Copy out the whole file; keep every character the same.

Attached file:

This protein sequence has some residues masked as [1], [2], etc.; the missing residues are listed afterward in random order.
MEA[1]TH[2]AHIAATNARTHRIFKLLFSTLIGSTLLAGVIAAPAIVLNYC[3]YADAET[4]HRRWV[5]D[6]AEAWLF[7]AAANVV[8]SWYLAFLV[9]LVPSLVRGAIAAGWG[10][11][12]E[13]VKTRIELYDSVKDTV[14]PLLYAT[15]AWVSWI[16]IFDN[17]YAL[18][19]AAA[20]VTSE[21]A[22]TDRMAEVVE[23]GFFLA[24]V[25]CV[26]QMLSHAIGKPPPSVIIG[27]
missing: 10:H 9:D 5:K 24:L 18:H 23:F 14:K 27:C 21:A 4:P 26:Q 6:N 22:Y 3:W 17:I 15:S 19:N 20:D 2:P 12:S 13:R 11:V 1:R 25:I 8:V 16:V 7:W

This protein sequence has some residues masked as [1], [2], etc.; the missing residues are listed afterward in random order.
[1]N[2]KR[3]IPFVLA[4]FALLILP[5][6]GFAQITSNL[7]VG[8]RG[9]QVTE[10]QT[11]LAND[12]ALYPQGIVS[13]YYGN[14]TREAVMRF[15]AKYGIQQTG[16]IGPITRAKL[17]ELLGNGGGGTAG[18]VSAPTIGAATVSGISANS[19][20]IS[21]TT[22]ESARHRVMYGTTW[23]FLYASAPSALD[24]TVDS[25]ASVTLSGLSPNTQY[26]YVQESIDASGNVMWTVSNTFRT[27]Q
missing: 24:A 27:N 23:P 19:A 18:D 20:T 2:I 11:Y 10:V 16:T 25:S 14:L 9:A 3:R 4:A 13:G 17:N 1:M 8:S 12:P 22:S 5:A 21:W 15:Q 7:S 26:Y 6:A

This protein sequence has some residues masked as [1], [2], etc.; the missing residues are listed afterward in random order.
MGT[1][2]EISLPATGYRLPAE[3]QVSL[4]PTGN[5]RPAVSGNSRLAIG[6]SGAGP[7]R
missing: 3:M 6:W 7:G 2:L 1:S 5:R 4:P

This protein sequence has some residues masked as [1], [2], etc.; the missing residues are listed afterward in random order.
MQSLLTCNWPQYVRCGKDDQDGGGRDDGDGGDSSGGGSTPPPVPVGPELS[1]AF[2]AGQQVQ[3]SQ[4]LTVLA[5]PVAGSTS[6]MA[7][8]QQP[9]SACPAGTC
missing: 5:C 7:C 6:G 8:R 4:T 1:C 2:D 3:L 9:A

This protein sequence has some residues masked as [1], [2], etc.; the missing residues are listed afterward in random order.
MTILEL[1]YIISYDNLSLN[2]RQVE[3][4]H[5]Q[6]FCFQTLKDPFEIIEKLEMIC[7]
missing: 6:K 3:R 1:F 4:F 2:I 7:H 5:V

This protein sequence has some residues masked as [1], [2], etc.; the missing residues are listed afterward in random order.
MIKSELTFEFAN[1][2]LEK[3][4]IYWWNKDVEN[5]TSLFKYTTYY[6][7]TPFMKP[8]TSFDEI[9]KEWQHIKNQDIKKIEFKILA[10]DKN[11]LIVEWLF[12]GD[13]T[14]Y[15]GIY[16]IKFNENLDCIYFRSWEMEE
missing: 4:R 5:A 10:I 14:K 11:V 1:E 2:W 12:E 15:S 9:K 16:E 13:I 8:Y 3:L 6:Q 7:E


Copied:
This protein sequence has some residues masked as [1], [2], etc.; the missing residues are listed afterward in random order.
MEA[1]TH[2]AHIAATNARTHRIFKLLFSTLIGSTLLAGVIAAPAIVLNYC[3]YADAET[4]HRRWV[5]D[6]AEAWLF[7]AAANVV[8]SWYLAFLV[9]LVPSLVRGAIAAGWG[10][11][12]E[13]VKTRIELYDSVKDTV[14]PLLYAT[15]AWVSWI[16]IFDN[17]YAL[18][19]AAA[20]VTSE[21]A[22]TDRMAEVVE[23]GFFLA[24]V[25]CV[26]QMLSHAIGKPPPSVIIG[27]
missing: 10:H 9:D 5:K 24:L 18:H 23:F 14:K 27:C 21:A 4:P 26:Q 6:N 22:Y 3:W 17:I 15:S 19:N 20:D 2:P 12:S 13:R 11:V 1:R 25:I 8:V 16:V 7:W

This protein sequence has some residues masked as [1], [2], etc.; the missing residues are listed afterward in random order.
[1]N[2]KR[3]IPFVLA[4]FALLILP[5][6]GFAQITSNL[7]VG[8]RG[9]QVTE[10]QT[11]LAND[12]ALYPQGIVS[13]YYGN[14]TREAVMRF[15]AKYGIQQTG[16]IGPITRAKL[17]ELLGNGGGGTAG[18]VSAPTIGAATVSGISANS[19][20]IS[21]TT[22]ESARHRVMYGTTW[23]FLYASAPSALD[24]TVDS[25]ASVTLSGLSPNTQY[26]YVQESIDASGNVMWTVSNTFRT[27]Q
missing: 24:A 27:N 23:P 19:A 18:D 20:T 2:I 11:Y 10:V 16:T 25:S 14:L 9:A 3:R 4:A 13:G 17:N 1:M 8:S 12:P 22:S 5:A 21:W 15:Q 7:S 26:Y 6:A

This protein sequence has some residues masked as [1], [2], etc.; the missing residues are listed afterward in random order.
MGT[1][2]EISLPATGYRLPAE[3]QVSL[4]PTGN[5]RPAVSGNSRLAIG[6]SGAGP[7]R
missing: 3:M 6:W 7:G 2:L 1:S 5:R 4:P

This protein sequence has some residues masked as [1], [2], etc.; the missing residues are listed afterward in random order.
MQSLLTCNWPQYVRCGKDDQDGGGRDDGDGGDSSGGGSTPPPVPVGPELS[1]AF[2]AGQQVQ[3]SQ[4]LTVLA[5]PVAGSTS[6]MA[7][8]QQP[9]SACPAGTC
missing: 5:C 7:C 6:G 8:R 4:T 1:C 2:D 3:L 9:A

This protein sequence has some residues masked as [1], [2], etc.; the missing residues are listed afterward in random order.
MTILEL[1]YIISYDNLSLN[2]RQVE[3][4]H[5]Q[6]FCFQTLKDPFEIIEKLEMIC[7]
missing: 6:K 3:R 1:F 4:F 2:I 7:H 5:V

This protein sequence has some residues masked as [1], [2], etc.; the missing residues are listed afterward in random order.
MIKSELTFEFAN[1][2]LEK[3][4]IYWWNKDVEN[5]TSLFKYTTYY[6][7]TPFMKP[8]TSFDEI[9]KEWQHIKNQDIKKIEFKILA[10]DKN[11]LIVEWLF[12]GD[13]T[14]Y[15]GIY[16]IKFNENLDCIYFRSWEMEE
missing: 4:R 5:A 10:I 14:K 11:V 1:E 2:W 12:E 15:S 9:K 16:E 13:I 8:Y 3:L 6:Q 7:E